This morning, public officials and police officers gathered with some family members and friends of the victims to remember their lives. Seven people had to be added to the wall this year, bringing the total up to 140.
The most recent addition was Johnson City police officer David Smith who was shot and killed in the line of duty last Monday.
The wall has special meaning for Johnson City Mayor Greg Deemie.
"This has a personal meaning to me. Along with D.W. Smith behind me, on July 20, 2002 my life changed when Valerie and Devin Spears were murdered in Binghamton. I worked with Valerie, saw Devin grow up and she became a great actress. This really means a lot to myself and the community," said Deemie.
This week is national Crime Victims Rights Week. The Crime Victims Assistance Center provides counseling at its office, a 24 hour crisis hotline and has staff that works in various community settings.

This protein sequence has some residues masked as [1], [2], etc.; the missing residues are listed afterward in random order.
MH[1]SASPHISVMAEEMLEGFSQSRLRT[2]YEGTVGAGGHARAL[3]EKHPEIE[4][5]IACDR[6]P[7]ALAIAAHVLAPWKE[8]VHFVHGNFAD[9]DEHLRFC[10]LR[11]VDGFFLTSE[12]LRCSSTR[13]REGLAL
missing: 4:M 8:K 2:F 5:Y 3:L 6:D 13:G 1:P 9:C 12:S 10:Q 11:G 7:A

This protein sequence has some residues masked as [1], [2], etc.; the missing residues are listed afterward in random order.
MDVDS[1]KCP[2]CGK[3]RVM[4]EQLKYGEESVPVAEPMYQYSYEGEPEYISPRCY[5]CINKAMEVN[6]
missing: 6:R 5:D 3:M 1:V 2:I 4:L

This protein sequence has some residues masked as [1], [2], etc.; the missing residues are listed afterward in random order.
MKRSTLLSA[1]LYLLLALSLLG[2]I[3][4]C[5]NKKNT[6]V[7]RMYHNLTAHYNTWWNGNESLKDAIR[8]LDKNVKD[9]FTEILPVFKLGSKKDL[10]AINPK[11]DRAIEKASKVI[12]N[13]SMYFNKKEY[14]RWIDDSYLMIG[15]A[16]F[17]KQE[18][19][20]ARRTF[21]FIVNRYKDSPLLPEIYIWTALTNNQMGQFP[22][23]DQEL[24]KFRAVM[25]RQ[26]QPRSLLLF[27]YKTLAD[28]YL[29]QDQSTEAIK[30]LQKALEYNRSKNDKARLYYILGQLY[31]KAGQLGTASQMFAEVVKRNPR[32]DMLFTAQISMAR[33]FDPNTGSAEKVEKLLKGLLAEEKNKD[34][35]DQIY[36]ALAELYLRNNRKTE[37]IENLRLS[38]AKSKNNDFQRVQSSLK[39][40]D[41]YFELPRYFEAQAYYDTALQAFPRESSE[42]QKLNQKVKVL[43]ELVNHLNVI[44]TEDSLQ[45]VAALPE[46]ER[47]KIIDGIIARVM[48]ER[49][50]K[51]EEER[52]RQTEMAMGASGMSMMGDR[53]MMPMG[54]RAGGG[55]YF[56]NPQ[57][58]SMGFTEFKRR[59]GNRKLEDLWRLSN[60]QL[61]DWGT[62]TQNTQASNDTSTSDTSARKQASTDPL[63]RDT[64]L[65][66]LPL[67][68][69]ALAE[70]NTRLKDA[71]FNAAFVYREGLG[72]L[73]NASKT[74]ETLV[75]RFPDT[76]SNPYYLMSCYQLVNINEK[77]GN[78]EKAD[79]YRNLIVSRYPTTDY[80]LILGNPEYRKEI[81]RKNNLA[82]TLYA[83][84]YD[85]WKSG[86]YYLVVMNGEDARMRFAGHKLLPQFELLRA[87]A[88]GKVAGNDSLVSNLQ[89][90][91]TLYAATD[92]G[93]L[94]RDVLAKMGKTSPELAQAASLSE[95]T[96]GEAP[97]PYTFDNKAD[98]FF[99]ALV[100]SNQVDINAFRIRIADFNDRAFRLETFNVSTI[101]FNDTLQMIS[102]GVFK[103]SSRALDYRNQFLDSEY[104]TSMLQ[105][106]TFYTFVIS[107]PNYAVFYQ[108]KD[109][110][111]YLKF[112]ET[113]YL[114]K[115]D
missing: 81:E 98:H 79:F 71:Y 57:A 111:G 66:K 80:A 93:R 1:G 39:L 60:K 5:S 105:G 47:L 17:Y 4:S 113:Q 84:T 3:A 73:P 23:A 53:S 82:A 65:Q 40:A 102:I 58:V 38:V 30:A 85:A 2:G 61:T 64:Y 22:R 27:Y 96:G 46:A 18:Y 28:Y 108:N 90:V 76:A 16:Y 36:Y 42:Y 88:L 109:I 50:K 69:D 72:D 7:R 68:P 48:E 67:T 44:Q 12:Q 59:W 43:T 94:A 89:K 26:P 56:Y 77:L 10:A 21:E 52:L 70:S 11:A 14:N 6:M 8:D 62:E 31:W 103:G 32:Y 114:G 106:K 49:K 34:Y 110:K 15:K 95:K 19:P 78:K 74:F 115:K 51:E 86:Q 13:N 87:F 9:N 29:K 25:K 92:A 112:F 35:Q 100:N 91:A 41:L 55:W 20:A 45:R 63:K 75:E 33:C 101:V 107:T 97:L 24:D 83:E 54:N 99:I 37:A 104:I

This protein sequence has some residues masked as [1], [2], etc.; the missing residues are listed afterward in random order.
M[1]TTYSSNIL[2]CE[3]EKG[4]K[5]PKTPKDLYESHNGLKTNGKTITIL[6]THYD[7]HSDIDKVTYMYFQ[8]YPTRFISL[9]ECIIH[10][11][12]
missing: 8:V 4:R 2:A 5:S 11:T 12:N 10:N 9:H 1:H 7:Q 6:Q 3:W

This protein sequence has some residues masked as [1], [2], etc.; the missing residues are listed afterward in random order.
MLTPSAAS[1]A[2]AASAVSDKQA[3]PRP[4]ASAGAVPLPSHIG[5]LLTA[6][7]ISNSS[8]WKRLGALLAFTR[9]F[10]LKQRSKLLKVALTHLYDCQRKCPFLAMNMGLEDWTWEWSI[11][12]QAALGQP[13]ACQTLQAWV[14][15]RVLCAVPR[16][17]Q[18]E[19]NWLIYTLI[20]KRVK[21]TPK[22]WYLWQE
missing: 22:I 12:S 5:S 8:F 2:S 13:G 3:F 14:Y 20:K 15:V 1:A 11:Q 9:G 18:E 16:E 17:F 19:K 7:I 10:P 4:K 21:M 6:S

"For us, the people that are doing this work, it's a reminder of why we continue to do the work, that the services are very much needed. It is hard work. It can be emotionally taxing, but we realize the importance of it. And I think for other people, someone here today just said to me that he was was glad that he got a chance to look at it because there were people on there he had forgotten about," said executive director Raini Baudendistel.
On Thursday evening at 6 p.m., there will be a survivor's tribute at lower Ostiningo Park.
There will also be a Victims Rights Breakfast at the Binghamton DoubleTree on Friday morning at 8 a.m. Cost is $20 and reservations can be made online at CVAC.us.
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